Yesterday the National Recreation and Park Association (NRPA) concluded its annual conference in New Orleans, bringing together more than 7,000 park and recreation professionals, citizen advocates and industry suppliers from around the country.
The premier annual meeting of the park and recreation community, over a three-day period conference attendees were presented networking opportunities, hundreds of education sessions and the industry's largest trade show showcasing the products and services of nearly 400 exhibitors.
Packed full of inspirational and innovative education sessions and workshops, NRPA offered more than 200 education sessions covering a variety of topics including leadership and management, public relations, marketing, recreation programming, and customer service.
Featured as part of last year’s Innovative Education sessions, Shawn McCaney — now William Penn Foundation’s Executive Director, presented the City of Philadelphia’s Rebuild Community Infrastructure (Rebuild) initiative — From ‘Reimagining the Civic Commons to Rebuilding Civic Infrastructure.’
“Philadelphia has gained national attention in recent years because of the renaissance of Center City, which was partly driven by a major investment in downtown public amenities, such as revitalized parks, squares, and new riverfront trails and public spaces,” McCaney said.
“But for the city as a whole to thrive, these kinds of high quality public amenities must reach all of the city’s residents,” said McCaney, who also serves as William Penn Foundation’s Director of Creative Communities and National Initiatives.
An innovative public/private partnership between the City of Philadelphia, William Penn Foundation, Knight Foundation, Fairmount Park Conservancy and the Philadelphia Parks and Recreation Department, Rebuild is intended to reimagine civic assets and triggered a $500 million citywide effort to reinvest in parks and recreation infrastructure.
“Not only are the amenities something community members already deserve, but improving a park helps improve the local economy and the health and wellbeing of local residents. We’ve seen this time and time again in communities across the country including in our own Parks Build Community projects that build or improve parks in areas of need,” said Tulipane.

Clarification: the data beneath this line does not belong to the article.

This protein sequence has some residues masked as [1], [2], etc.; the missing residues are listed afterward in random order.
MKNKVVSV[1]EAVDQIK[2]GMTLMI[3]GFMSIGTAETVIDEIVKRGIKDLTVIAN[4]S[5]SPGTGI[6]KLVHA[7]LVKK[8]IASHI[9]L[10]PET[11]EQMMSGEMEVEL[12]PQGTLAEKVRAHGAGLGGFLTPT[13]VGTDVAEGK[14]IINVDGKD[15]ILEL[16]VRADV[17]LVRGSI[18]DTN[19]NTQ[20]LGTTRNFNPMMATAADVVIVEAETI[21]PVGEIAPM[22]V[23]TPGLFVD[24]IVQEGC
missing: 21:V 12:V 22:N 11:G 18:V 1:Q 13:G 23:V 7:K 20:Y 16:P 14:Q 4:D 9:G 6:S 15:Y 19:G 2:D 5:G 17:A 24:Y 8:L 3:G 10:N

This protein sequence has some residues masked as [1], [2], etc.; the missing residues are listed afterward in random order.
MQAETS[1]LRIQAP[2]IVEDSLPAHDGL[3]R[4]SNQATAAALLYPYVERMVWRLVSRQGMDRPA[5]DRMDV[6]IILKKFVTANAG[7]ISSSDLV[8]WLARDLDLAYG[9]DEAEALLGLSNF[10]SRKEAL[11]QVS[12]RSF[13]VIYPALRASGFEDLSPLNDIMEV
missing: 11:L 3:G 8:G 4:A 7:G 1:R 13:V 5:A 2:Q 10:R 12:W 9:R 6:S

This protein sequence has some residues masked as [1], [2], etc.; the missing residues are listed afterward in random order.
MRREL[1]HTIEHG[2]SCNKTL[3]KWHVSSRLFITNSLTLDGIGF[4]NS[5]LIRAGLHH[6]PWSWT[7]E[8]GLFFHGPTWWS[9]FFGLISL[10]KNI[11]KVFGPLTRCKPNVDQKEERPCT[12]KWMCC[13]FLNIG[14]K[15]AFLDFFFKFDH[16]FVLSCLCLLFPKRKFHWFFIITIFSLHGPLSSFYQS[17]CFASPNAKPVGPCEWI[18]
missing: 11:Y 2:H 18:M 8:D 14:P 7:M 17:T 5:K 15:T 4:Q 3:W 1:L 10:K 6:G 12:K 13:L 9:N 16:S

Rebuild focuses on promoting equity and fairness across Philadelphia, seeking to revitalize community spaces, engage and empower communities, and promote economic opportunity.
Where possible, Rebuild is assessing investment opportunities in neighborhoods that are growing and present potential economic growth, ideally serving and stabilizing the community. With more than 400 neighborhood-serving parks, libraries, recreation centers, and playgrounds, the City of Philadelphia has spent less than most big American cities on maintenance and improvements of parks and recreation centers.
“I am extremely grateful to the Foundation not only for this overwhelming vote of confidence in Rebuild, but also for all the insights and support they supplied along the way to get us here. This program would not be what it is without their expertise,” said Philadelphia Mayor Jim Kenney.
Throughout the month, and over the coming weeks, Rebuild has engaged potential contractors and suppliers, focused on incorporating residents into the partially taxpayer-funded campaign.
“Now that the legislation has passed, our team has spent the summer preparing to launch a first round of projects, which we expect to announce before the end of the year,” said David Gould, Rebuild’s Deputy Director of Community Engagement and Communications.
"As a potential Project User non-profit, it was great to see a packed house with Philly based contractors, particularly MBEs and WBEs,” said George Matysik, Executive Director of Philadelphia Parks Alliance.
“Rebuild will provide unique opportunities for community-based non-profits like us to partner with contractors like the folks here tonight. This just further shows Rebuild is about so much more than bricks and mortar, it's about investing in the community themselves," said Matysik.